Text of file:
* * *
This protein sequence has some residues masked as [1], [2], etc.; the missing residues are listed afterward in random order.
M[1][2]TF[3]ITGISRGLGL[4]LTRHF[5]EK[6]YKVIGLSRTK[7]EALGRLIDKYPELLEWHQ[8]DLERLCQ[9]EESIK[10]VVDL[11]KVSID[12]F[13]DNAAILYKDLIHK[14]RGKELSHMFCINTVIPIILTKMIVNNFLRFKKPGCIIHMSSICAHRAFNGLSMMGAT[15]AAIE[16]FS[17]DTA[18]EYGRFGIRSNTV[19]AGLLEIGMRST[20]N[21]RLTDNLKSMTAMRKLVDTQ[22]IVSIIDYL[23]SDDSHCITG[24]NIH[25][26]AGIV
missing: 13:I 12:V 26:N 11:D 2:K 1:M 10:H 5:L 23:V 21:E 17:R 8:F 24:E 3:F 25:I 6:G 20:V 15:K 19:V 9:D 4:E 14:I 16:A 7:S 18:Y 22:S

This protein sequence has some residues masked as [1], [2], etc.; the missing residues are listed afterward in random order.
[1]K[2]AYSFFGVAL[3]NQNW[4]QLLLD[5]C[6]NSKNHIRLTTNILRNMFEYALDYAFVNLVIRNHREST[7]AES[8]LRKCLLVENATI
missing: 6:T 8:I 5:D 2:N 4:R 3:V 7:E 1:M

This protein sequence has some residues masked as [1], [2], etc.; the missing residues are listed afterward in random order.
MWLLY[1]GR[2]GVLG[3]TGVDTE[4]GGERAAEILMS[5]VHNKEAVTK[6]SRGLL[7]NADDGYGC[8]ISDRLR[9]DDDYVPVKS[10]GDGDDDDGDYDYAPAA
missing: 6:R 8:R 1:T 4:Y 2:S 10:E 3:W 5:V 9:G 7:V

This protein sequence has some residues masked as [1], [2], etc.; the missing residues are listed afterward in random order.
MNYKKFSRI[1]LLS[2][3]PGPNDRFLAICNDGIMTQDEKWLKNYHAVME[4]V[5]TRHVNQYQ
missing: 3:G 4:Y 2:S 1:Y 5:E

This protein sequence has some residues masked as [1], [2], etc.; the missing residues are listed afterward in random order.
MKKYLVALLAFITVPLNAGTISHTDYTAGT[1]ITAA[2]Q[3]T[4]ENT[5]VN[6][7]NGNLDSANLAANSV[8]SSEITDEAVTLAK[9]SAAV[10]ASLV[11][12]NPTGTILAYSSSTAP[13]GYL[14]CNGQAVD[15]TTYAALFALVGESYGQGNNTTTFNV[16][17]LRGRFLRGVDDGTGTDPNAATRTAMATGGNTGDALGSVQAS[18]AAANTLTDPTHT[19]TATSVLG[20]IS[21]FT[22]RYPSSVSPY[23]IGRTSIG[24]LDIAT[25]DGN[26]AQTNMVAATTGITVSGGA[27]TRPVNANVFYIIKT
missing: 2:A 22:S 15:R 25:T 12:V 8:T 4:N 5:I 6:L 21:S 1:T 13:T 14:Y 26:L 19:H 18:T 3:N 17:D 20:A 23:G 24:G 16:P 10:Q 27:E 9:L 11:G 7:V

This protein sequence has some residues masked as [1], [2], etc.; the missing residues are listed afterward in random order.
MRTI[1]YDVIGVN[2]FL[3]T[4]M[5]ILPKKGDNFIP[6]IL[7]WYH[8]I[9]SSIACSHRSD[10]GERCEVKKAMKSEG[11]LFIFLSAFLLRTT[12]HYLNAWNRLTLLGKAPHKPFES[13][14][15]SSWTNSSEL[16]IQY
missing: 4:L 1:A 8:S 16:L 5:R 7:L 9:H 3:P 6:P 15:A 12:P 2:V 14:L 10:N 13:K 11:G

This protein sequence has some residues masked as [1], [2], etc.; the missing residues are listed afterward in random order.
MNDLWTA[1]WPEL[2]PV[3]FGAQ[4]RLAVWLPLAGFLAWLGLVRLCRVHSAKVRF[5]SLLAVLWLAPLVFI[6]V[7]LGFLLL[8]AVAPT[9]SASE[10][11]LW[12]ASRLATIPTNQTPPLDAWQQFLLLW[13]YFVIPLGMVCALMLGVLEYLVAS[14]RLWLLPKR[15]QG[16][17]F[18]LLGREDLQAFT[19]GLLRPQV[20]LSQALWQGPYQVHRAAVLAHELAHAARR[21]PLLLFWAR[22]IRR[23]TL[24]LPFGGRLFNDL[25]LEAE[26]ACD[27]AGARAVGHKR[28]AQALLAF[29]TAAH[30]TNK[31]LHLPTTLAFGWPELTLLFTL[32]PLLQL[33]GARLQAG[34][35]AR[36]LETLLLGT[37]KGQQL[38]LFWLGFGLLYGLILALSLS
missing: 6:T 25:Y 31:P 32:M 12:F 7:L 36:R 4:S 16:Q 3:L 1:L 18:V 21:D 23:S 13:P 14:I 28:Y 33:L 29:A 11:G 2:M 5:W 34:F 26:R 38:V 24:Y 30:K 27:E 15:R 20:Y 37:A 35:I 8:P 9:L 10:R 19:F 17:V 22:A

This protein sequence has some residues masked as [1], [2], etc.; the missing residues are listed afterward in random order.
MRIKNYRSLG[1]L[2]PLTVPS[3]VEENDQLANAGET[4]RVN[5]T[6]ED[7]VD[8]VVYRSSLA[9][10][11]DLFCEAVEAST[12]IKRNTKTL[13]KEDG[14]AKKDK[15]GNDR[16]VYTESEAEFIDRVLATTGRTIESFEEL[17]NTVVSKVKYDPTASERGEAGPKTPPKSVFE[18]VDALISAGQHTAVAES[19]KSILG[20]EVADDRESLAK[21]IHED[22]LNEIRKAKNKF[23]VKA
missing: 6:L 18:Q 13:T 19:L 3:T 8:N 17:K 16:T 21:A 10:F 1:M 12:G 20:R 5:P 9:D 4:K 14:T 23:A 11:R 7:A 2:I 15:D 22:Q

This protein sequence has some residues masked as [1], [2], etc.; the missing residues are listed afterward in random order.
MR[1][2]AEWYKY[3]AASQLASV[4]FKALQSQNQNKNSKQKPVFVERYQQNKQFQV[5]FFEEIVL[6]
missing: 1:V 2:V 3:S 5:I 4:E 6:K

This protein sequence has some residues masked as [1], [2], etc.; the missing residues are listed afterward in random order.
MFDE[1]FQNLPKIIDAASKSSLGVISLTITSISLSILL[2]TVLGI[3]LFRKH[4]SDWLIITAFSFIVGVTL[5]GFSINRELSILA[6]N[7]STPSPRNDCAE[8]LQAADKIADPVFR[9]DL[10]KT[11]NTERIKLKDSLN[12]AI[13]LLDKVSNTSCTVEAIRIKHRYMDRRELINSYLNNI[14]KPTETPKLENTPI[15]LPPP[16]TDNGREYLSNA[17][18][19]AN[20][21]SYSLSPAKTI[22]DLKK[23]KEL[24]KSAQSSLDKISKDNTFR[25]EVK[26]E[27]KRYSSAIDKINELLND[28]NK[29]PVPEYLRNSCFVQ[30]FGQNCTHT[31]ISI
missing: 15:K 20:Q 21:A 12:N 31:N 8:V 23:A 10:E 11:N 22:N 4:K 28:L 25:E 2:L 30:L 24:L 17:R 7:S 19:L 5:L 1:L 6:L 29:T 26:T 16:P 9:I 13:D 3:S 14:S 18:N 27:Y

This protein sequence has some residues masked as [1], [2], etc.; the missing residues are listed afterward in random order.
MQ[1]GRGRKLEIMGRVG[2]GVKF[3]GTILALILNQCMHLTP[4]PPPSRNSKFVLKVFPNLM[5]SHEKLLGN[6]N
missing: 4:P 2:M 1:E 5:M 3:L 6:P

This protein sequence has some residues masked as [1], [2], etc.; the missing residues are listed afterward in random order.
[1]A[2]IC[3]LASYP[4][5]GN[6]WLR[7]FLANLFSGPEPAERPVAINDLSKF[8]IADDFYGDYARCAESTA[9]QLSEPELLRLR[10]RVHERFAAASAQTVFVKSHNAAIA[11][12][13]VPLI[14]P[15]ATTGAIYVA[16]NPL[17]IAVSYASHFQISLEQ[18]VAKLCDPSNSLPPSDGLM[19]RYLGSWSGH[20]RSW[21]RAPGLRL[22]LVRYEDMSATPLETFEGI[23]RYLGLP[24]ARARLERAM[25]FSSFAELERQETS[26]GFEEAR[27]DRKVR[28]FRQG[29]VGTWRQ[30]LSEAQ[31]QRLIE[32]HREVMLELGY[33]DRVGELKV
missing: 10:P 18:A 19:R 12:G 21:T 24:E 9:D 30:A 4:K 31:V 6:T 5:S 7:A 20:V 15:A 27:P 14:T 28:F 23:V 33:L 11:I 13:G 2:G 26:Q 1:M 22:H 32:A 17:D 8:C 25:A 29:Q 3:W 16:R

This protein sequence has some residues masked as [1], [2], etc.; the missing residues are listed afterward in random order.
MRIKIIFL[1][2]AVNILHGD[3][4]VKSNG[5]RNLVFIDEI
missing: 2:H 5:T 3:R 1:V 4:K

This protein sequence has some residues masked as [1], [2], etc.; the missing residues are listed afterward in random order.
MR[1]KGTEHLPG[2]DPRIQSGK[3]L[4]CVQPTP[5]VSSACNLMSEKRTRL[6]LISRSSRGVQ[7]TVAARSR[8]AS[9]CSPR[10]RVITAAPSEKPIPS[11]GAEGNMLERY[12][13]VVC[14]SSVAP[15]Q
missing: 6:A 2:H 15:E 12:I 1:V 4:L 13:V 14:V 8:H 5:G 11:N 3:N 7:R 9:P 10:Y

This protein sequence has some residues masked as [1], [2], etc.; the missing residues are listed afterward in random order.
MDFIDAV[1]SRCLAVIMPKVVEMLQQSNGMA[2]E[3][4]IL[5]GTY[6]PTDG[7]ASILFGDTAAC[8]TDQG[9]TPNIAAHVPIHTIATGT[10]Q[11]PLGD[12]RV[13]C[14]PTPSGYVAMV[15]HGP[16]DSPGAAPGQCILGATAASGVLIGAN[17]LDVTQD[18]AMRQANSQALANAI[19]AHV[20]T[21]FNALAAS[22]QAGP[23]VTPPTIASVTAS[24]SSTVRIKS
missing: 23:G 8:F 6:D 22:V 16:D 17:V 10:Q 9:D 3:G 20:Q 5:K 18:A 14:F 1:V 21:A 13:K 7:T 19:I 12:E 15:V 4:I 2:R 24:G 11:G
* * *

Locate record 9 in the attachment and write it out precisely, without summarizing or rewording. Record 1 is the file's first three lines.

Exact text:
This protein sequence has some residues masked as [1], [2], etc.; the missing residues are listed afterward in random order.
MR[1][2]AEWYKY[3]AASQLASV[4]FKALQSQNQNKNSKQKPVFVERYQQNKQFQV[5]FFEEIVL[6]
missing: 1:V 2:V 3:S 5:I 4:E 6:K